The talent shortage across industries is now at its highest since 2007, driven in part by demand for IT roles, according to research from ManpowerGroup. Now, employers are turning to internal training to fill the gaps.
Employers, start your engines: The race to capture top tech talent is at its toughest level in nearly a decade. Some 40% of employers globally report that they are experiencing difficulty filling jobs—the highest number since 2007, according to ManpowerGroup's 11th-annual Talent Shortage Survey. To fill the gaps, employers are increasingly training current employees on necessary, hard-to-find skills, the survey found.
The survey of 42,300 employers across 43 countries and territories found that demand for IT skills, specifically, has skyrocketed: IT personnel, including developers, programmers, database administrators, and IT leaders and managers, jumped from the ninth "most difficult to fill" positions to the second on a global scale.
"Our survey reflects a changing landscape, in terms of demand employers are seeing and the concentration we're putting on the IT profession in general," said Chris Layden, managing director of Experis, ManpowerGroup's professional resourcing and project-based solutions brand.
The only roles that employers reported were harder to fill than IT were in the skilled trades, such as electricians, carpenters, and welders. Coming in after IT were sales representatives, followed by engineers and technicians.
Employers listed the following reasons for why it was hard to fill positions:
- Lack of available applicants/no applicants (24%)
- Lack of hard skills/technical competencies (19%)
- Lack of experience (19%)
- Looking for more pay than is offered (14%)
- Lack of soft skills/workplace competencies (11%)
Lack of applicants was the leading reason why employers were facing skills gaps, the survey found. "It's not so much about a shortage of talent, but a shortage of the requisite skills needed to deal with this world of disruption," said Erica Volini, leader of Deloitte's HR Transformation practice. "It's also the fact that there is so much competition out there to get this talent, especially with tech companies."
The rise of internal training
Another key finding of the Talent Shortage Survey was the trend toward internal training: More than half of employers now train and develop existing employees to fill open positions—up from just 20% in 2015.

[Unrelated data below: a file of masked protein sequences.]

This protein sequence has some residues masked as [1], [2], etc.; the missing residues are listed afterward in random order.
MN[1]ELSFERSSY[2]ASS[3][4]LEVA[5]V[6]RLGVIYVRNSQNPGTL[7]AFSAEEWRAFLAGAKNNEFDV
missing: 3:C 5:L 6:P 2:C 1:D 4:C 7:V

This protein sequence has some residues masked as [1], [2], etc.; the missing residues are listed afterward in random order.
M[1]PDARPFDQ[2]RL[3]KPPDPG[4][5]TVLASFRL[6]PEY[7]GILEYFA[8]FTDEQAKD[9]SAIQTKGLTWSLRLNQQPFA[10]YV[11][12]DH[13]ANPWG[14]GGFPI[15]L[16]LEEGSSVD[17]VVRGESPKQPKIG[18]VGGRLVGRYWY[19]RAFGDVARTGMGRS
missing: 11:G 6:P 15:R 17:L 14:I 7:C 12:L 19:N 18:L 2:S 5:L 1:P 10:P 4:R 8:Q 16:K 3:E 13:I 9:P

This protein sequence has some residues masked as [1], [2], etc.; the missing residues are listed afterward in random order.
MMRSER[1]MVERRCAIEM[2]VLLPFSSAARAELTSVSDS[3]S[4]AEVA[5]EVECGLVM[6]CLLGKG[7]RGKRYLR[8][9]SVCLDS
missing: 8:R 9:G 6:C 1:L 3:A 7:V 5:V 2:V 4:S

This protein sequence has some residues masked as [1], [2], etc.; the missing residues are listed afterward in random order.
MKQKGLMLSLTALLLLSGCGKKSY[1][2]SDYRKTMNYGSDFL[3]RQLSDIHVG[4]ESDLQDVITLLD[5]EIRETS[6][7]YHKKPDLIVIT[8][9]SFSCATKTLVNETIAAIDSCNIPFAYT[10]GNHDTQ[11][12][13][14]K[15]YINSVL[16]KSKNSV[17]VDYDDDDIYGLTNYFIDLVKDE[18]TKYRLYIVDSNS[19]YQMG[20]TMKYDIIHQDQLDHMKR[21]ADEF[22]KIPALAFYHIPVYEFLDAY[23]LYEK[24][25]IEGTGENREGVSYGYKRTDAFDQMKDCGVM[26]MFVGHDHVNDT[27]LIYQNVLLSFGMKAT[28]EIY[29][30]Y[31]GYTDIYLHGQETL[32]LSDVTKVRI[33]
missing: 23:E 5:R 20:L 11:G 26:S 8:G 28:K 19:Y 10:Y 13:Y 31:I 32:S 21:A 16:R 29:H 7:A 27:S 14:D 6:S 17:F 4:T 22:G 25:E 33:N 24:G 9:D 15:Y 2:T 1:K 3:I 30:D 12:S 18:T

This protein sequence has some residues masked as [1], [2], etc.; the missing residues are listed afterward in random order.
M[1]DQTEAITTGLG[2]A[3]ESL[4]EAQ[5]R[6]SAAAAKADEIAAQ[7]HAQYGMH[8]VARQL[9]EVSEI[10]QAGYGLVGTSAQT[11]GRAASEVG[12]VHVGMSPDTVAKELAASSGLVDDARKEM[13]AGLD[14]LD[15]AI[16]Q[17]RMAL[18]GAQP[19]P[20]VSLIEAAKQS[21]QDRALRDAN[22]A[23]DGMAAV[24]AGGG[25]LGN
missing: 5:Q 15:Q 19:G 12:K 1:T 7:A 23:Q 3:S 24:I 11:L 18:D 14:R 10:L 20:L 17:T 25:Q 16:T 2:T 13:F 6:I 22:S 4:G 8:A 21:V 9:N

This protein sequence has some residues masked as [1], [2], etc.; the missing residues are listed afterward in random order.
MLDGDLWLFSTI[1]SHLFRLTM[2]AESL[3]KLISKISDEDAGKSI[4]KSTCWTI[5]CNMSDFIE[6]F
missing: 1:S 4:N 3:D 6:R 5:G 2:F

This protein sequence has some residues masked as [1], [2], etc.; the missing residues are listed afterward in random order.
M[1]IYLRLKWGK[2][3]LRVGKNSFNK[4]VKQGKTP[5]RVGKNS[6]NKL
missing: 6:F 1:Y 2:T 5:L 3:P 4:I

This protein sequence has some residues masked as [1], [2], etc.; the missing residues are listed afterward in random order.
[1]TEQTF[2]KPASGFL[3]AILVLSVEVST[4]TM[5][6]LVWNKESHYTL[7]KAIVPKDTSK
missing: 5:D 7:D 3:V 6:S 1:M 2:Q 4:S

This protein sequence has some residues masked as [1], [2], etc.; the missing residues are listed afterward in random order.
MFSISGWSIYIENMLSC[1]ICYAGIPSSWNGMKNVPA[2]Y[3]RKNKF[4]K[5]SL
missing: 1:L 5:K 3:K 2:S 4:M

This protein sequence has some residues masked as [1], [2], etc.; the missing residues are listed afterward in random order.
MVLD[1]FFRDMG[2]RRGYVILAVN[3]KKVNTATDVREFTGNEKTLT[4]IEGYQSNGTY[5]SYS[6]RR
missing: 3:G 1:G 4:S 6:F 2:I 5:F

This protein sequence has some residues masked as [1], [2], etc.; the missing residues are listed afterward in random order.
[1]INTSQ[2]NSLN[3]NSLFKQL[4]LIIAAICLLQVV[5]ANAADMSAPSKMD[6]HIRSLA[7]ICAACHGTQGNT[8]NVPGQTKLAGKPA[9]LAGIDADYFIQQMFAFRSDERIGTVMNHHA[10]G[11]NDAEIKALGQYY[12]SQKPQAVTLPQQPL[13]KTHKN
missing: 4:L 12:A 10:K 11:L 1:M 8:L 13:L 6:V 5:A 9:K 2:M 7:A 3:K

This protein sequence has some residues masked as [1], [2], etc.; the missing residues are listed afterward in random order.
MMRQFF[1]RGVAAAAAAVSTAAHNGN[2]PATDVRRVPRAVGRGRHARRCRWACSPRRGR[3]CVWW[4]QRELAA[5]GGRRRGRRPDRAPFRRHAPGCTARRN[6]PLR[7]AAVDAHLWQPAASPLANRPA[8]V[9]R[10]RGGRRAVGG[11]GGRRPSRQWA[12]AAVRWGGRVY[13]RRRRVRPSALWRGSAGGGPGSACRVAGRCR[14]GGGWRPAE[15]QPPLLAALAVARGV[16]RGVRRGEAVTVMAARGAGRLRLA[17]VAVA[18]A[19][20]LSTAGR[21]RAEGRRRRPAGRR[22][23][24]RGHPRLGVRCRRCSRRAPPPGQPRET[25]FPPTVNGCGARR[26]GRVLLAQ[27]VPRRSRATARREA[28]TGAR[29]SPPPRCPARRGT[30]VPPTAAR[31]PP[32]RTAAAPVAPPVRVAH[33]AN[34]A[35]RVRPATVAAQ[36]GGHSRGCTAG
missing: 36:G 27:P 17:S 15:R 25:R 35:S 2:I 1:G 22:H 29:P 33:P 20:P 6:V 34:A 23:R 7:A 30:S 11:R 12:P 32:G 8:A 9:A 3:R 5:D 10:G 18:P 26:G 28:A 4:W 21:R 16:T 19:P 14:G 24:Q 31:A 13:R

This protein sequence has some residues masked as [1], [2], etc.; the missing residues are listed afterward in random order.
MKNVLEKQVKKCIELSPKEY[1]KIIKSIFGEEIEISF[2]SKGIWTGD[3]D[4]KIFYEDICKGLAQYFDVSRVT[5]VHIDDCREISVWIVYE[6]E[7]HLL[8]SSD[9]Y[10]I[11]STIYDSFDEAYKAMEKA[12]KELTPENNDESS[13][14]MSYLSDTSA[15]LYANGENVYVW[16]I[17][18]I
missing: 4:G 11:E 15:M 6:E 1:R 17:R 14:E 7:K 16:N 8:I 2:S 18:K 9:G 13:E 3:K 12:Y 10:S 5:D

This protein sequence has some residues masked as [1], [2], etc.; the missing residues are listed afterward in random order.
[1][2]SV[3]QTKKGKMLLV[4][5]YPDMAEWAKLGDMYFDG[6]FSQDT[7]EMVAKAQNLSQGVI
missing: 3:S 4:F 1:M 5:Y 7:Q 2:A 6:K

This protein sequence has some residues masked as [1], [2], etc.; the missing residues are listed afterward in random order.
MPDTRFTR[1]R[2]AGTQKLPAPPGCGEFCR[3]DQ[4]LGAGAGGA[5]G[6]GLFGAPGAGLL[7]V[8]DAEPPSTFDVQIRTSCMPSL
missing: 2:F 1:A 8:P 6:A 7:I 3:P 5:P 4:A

"When you look at the post-recession period of the last seven years, it's not a surprise—as revenues and profits declined, training budgets took a hit," Layden said. Now, "employers are [training] because they need to. They are starting to see the faster path to upskilling is driving it internally."
And job training is an important factor for job-seekers. For millennials, the youngest generation of workers, the availability of training and development is one of the top criteria they look for when choosing a place to work, Layden said. Free and low-cost online training programs are also beginning to shift the marketplace.
Volini said she is seeing a trend she called "network of teams," or the idea that organizations are shifting from traditional hierarchies to more team-based work, training employees to have different skillsets.
"If you do that well, and develop an internal candidate pool that can move around the organization, you don't lose institutional knowledge, and you get productivity from day one," Volini said. "I'm a firm believer that internal talent is often the best way to fill a position if you can."
However, when companies expand into new products, businesses, or geographic areas, it's often necessary to inject fresh talent as well, she said.
Solutions for employers
Other than training and developing current staff, employers reported a variety of other solutions for finding the right new employees, including recruiting outside the talent pool (36%), exploring alternative sourcing strategies (28%), providing additional benefits and perks to recruits (27%), and paying a higher salary package to candidates (26%).